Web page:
In the UK East Devon MP Hugo Swire has been at the forefront of a campaign to draw attention to the problem and organised a one-day seminar at the House of Commons in November last year. “Lyme disease is like an alien,” he says. “The bacteria tries to take over your body. It is very serious and can make you permanently disabled. We need to be more aware of its dangers and more open to its diagnosis and more determined in its treatment.” Mr Swire was prompted to speak out on the issue by a constituent from Sidmouth, Stella Huyshe-Shires, who contracted the disease in 1999 but was not diagnosed until 2002, and then only because she insisted on a blood test and a referral to a neurologist. She approached the MP because she was concerned that knowledge of the affliction amongst GPs and consultants was insufficient. Above: Hugo Swire with East Devon constituent and Lyme disease victim Stella Huyshe-Shires.
Infected ticks can transmit the organisms during blood feeds, when they may be attached to the skin for several days if left undisturbed. The most common problem associated with the infection is a rash spreading from the site of a tick bite, but other more serious problems can occur. These include a viral-like meningitis, facial palsy, other nerve damage or arthritis.
“No vaccine against Lyme disease is currently available, so tick awareness, appropriate clothing in tick infested areas, and early removal of attached ticks remain the most important prevention measures,” says Mr Swire.
While ticks can attach themselves to humans, most people become aware of the blood-sucking parasites when they discover that their pet cat or dog has an unexpected lump which turns out to be an engorged tick. The pests can be easily removed with a tick hook, available at veterinary practices, but it is important to remove the entire tick including the head. Above: Ticks will bury themselves deep in your pet’s hair or fur. Hook and twist, and the little monster can be disposed of.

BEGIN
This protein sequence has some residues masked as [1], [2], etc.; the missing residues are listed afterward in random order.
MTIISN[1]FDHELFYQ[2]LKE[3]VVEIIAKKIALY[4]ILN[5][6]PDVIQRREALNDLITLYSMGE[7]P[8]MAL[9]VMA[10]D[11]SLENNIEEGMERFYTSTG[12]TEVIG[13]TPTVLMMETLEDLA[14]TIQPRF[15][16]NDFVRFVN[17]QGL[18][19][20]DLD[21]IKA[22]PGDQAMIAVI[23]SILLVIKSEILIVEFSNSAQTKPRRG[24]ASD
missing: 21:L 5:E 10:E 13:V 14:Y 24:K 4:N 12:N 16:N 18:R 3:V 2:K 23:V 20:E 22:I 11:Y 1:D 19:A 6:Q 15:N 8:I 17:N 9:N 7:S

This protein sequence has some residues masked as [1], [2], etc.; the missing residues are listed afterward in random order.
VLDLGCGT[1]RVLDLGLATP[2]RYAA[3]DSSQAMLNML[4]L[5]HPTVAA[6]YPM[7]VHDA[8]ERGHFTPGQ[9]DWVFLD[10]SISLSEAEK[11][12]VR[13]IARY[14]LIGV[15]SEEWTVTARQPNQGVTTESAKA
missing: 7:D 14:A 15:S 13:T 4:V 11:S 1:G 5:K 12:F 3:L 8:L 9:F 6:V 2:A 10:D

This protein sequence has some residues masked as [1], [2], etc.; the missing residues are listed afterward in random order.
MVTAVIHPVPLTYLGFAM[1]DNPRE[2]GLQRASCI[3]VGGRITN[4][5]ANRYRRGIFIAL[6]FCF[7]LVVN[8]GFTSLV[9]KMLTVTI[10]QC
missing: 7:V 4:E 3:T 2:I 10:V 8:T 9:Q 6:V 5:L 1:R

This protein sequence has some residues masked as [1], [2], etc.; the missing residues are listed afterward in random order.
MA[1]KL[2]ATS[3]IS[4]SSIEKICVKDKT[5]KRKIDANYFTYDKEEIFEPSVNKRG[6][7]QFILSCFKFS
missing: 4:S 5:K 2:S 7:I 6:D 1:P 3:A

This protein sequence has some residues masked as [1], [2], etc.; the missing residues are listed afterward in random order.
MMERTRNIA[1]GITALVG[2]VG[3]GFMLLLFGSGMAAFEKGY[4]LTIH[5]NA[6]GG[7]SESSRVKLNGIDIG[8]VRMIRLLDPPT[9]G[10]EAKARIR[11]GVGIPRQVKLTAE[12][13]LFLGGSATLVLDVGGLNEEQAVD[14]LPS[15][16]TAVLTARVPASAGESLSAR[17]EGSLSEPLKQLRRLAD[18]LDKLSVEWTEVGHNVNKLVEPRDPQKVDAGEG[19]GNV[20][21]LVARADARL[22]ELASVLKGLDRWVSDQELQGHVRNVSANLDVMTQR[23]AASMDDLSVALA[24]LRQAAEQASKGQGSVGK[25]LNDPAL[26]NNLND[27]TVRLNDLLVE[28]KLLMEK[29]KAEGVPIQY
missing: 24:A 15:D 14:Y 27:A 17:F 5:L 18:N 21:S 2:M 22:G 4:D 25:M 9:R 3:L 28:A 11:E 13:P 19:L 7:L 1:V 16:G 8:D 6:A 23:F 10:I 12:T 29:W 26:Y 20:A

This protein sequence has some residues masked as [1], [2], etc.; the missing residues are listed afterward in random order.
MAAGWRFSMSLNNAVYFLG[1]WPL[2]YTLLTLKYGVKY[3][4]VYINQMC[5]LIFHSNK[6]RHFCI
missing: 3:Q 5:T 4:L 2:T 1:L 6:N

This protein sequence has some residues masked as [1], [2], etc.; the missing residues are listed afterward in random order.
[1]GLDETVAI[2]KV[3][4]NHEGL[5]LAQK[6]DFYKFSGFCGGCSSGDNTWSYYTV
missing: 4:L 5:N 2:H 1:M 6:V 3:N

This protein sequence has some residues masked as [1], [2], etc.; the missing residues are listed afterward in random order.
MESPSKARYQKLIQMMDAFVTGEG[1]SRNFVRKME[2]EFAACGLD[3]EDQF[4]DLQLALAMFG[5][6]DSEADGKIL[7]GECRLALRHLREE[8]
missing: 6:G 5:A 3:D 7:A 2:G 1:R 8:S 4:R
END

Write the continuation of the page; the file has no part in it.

“Numerous studies have shown that keeping the deer population at acceptable levels dramatically reduces the incidence of Lyme disease,” says John VanDerLaan. “Some areas of Connecticut, where Lyme disease had reached epidemic proportions, virtually eliminated the disease by reducing the deer population from 30 per square mile to 3 per square mile. Controlling the deer population is one of the keys to reducing the cases of Lyme disease on Cape Cod.”
The same demands are echoed in the UK. The magazine Country Life issued a manifesto in April 2008 which called for a 30% reduction in the wild-deer population to reduce the economic, conservation, human and welfare costs that such numbers bring.
John VanDerLaan points out that while deer ticks are usually found in woodland habitats such as hiking trails, conservation lands and other forested recreational areas, they can be found right in your own backyard. You can protect yourself by following a few simple steps, he says.
• Wear light coloured clothing. Ticks are easier to see against a light background.
• Wear long sleeves and long trousers (U.S. pants). Tuck your trousers/pants into your socks.
• Use appropriate insect repellents.
• Use veterinarian-approved tick control products on pets that are allowed outdoors.
• Keep brush and tall vegetation away from the house.
• Keep bird feeders at a distance as birds may carry ticks.
Do a tick check everyday.
A careful tick check is the most effective way to protect you and your family from Lyme disease. After outdoor activities, brush off clothing thoroughly and do a visual inspection paying particular attention to folded areas such as cuffs, belts and shirt collars.
Do a complete body check on a daily basis. Check children more frequently. Carefully inspect the hairline and scalp as well as difficult-to-see areas such as the back.
A tick needs to be feeding on a host for at least 24 hours in order to transmit the bacteria. Therefore, a daily tick check is imperative to prevent this debilitating illness.
For further information see http://www.best-of-cape-cod.com/lyme-disease-on-cape-cod.html
Meanwhile, for East Devon residents, some good advice is to eat more venison, such as the excellent meat and sausages supplied by Clinton Devon Estates ranger Tom Garner, pictured here at Budleigh Salterton Farmers’ Market. More information at http://www.clintondevon.com/deer-management/deermanagement.ashx
Picture credit: Tick photos at http://www.lymediseaseaction.org.uk/